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HD68 special: Early voting continues for the January 23 special election to fill the unexpired House term of Sen. Drew Springer (R-Muenster). About 650 people have voted early in person or by mail through the first two days of early voting. At least one vote has been cast in each of the district’s 22 counties, but fewer than 10 votes each have been cast in half of them.

The five candidates’ 8-day-out reports are due Friday.

GOV: The campaign of Gov. Greg Abbott (R) said he raised $11.5M during the second half of 2020 and ended the year with $37.9M on hand. Abbott raised $19.2M during 2020, which is about $1.5M more than during the corresponding period in his last re-election cycle. Abbott has raised $116.5M since he was elected governor six years ago, surpassing the $110.2M raised by former Gov. Rick Perry (R) during his 14 years in office.

Abbott becomes the first Texas state politician to report raising more than $200M for their own campaigns during their political career.

Abbott’s COH figure is the 6th-highest ever reported, narrowly below the $38.2M he had on hand as of July 31. It is the 10th time that Abbott has reported having at least $30M on hand:

  • $43.3M – January 25, 2018
  • $43.3M – December 31, 2017
  • $41.0M – February 24, 2018
  • $40.8M – June 30, 2017
  • $38.2M – June 30, 2020
  • $37.9M – December 31, 2020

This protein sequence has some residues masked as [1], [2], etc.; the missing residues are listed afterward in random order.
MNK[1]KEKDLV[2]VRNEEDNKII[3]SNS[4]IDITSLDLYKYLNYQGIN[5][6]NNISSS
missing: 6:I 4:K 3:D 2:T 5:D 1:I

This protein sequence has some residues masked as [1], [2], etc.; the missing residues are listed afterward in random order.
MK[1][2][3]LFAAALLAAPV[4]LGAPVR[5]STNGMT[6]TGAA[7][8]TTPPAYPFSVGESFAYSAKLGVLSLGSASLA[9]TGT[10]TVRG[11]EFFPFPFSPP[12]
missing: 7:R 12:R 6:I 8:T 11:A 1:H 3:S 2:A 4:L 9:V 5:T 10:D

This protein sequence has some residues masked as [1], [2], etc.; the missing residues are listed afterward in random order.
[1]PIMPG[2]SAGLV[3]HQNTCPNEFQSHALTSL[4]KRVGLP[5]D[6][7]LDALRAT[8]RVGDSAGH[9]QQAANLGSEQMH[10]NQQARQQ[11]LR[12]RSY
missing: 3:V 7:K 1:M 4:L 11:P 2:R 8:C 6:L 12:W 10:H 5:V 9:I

• $35.6M – June 30, 2014
  • $34.4M – December 31, 2016
  • $33.6M – December 31, 2019
  • $30.1M – September 25, 2014

Abbott has reported having at least $10M on hand as of the end of every reporting period since June 30, 2011.

AG: Atty. Gen. Ken Paxton (R) was not among the 46 state attorneys general who signed a letter (PDF) to Acting U.S. Atty. Gen. Jeffrey Rosen expressing their commitment to “repair the damage done to institutions and … condemn lawless violence” arising from last week’s sacking of the U.S. Capitol by a mob. “The events of January 6 represent a direct, physical challenge to the rule of law and our democratic republic itself,” they said. “Such actions will not be allowed to go unchecked.” The attorneys general of Indiana, Louisiana and Montana also did not sign the letter. Those attorneys general signed onto their own letter, which Paxton also did not join, to “echo and emphasize our colleagues’ condemnation of the violent breach” of the Capitol.

[https://coag.gov/app/uploads/2021/01/Capitol-Violence-NAAG-Final.pdf]

The Texas Tribune’s Emma Platoff reported that Paxton did not sign onto the letters because he “already addressed this issue multiple times” in interviews and tweets. In a recent Fox News appearance, Paxton said those who “start harming people … should be held accountable.” He also signed onto a January 6 statement from the Republican Attorneys General Association that said they “will not tolerate violence and civil disorder.”

Meanwhile, Paxton announced the departure of Solicitor General Kyle Hawkins and that he is being replaced by Judd Stone, a former chief counsel for U.S. Sen. Ted Cruz (R), effective February 1. Hawkins notably did not sign onto Paxton’s lawsuit filed at the U.S. Supreme Court seeking to overturn the election results of other states.

Elsewhere, Galveston attorney Joe Jaworski’s (D) campaign announced he raised $330K during the last half of 2020 for a prospective challenge of Paxton.

Redistricting: The Senate passed an amended resolution establishing rules for redistricting, the text of which (as amended) was not yet available online. The rules reportedly provide for virtual testimony for regional hearings (In-person hearings scheduled over the past year were all canceled because of COVID-19), 48-hour notice for hearings on maps and a 24-hour period to review a map if amendments are pre-filed.

Sen. Joan Huffman (R-Houston), current chair of the Redistricting Committee, said she expects Census data to be available in “early summer.”